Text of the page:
EMILY ADELAIDE MAKINS . I am a widow—on 13th January I was at Liverpool Street Station with my three children, two of whom were going by the 3.20 train—my brother-in-law was with us on the departure platform just outside the barrier—he opened this bag which hung on my left arm, took out my purse and put two sovereigns into it, then put the purse back into the bag, and I clasped it, having first seen the purse in it—we were then facing the barrier, my brother-in-law and children being a little to my left, and in front of me; the two prisoners were between us and the barrier—we advanced to the barrier, and as my brother-in-law spoke to the ticket collector I was pushed back by Webb, and then Franklin at my left pushed me at the side forward again—they were in front of me, and passed to my right—my bag was in front of me at my left side—they then ran back quickly to the booking office, from where you can get into the street—we passed on to the platform, and not half a minute afterwards I noticed my bag hanging open on my arm—my purse could not have dropped out, there was nothing else but it in the bag—I noticed no other person on the platform but my brother-in-law and the children and the two ticket inspectors at the barrier—I went
to the police-office on the arrival platform and made a communication to Inspector Robinson—I was with him possibly ten minutes—when I came out on to the arrival platform I recognised the two prisoners; I watched them go the whole length of the platform and down again, and then up and down again, very quickly, as if about to run from the station, and then slowly up again, pushing in and out of the passengers—a lady was standing to my right; one of the prisoners pushed between me and her, and opened her hand-bag hanging on her arm—I put my hand over the top and cautioned her; the prisoner could not hear me—then I went back to the police-office—Robinson came with me on to the platform, and I pointed the prisoners out to him—the prisoner did not know I had cautioned the lady; he had passed away from her before I put my hand on her bag—I pointed out the prisoners, who were together, to Robinson—they were taken in custody.
Cross-examined by MR. PURCELL. I had been waiting at the station perhaps five minutes before my brother-in-law came on the departure platform—the train was going to Norwich; other passengers were going by it, 12 or more had passed me—there is only the one entrance that I know of to the platform—a ticket-collector stands on each side of the barrier—I might have been 20 yards from the barrier when my brother-in-law put the two sovereigns in my purse—the children were standing round me—I saw no one standing about or waiting to go through the barrier, no one else was there—I was late for the train—the prisoners were strangers to me—they were standing between me and the barrier; when I advanced to the barrier they were between me and the ticketcollectors with their faces towards me—I should say the collectors would have me and them under their observation—I was hustled at the barrier—I am clear those are the two men; I absolutely swear to one of them, and I swear to both of them being on the arrival platform; beyond all doubt the prisoners are the two men who were at the barrier—I said before the Magistrate, "I would not like to swear; to the best of my belief those are the two men;" and on the second occasion I said, "I could not swear Franklin was at the barrier; I swear Webb was there, and to the best of my knowledge Franklin was there"—I say as I said then, that to the very best of my knowledge those are the two men that were there, and that I have no doubt—my impression is, those two men were both at the barrier—I got through the barrier before I discovered my purse was gone—I recognised the two prisoners on the arrival platform at once—I watched them for five or six minutes—they were walking together—once they passed close to me, touched me when they opened the lady's bag—they faced me; I was looking down, I thought the men would recognise me—they opened the bag as they passed—I instantly put my hand on the bag to prevent them taking anything—I was not a second with Robinson the second time—I came back with him and Power to the prisoners about two minutes after, and found them where I had left them—there were a number of passengers arriving at the station—I heard the prisoners charged on suspicion of having stolen my purse—the superintendent did not say, "But as she is not sure of that, you are again charged with opening another lady's satchel"—I have never had a shadow of doubt as to the prisoners—I positively swear to Webb as being at the barrier, and I have no manner of doubt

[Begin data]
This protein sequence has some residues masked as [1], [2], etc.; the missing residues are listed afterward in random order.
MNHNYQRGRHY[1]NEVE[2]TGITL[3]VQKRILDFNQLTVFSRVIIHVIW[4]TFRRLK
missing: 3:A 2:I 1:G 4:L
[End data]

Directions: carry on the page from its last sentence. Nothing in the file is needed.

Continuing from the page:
as to Franklin, but I did not see his face as well as Webb's because Webb was directly in front of me.
Re-examined. The prisoners were nearer to the barrier than to me—when they passed between me and the barrier their faces were towards me—I never said I could not swear to them—Webb said at the police-court, "She said last night she could not swear"—I made no answer, and I assume my saying nothing gave assent to it, and that is how it appears on the deposition—I did not hear the word "swear" used at the police-station the night before—I have not the least doubt as to Franklin—I gave Robinson a slight description of the two men; the prisoners answered that description—when I put my hand on the lady's bag the two prisoners were both behind me, my back was to them—I could not say I prevented them from robbing her; the prisoners had passed away from her then—I said at the station I had no doubt whatever as to the identity of the prisoners; to the best of my knowledge they are the men—I think Robinson took down the description I gave him.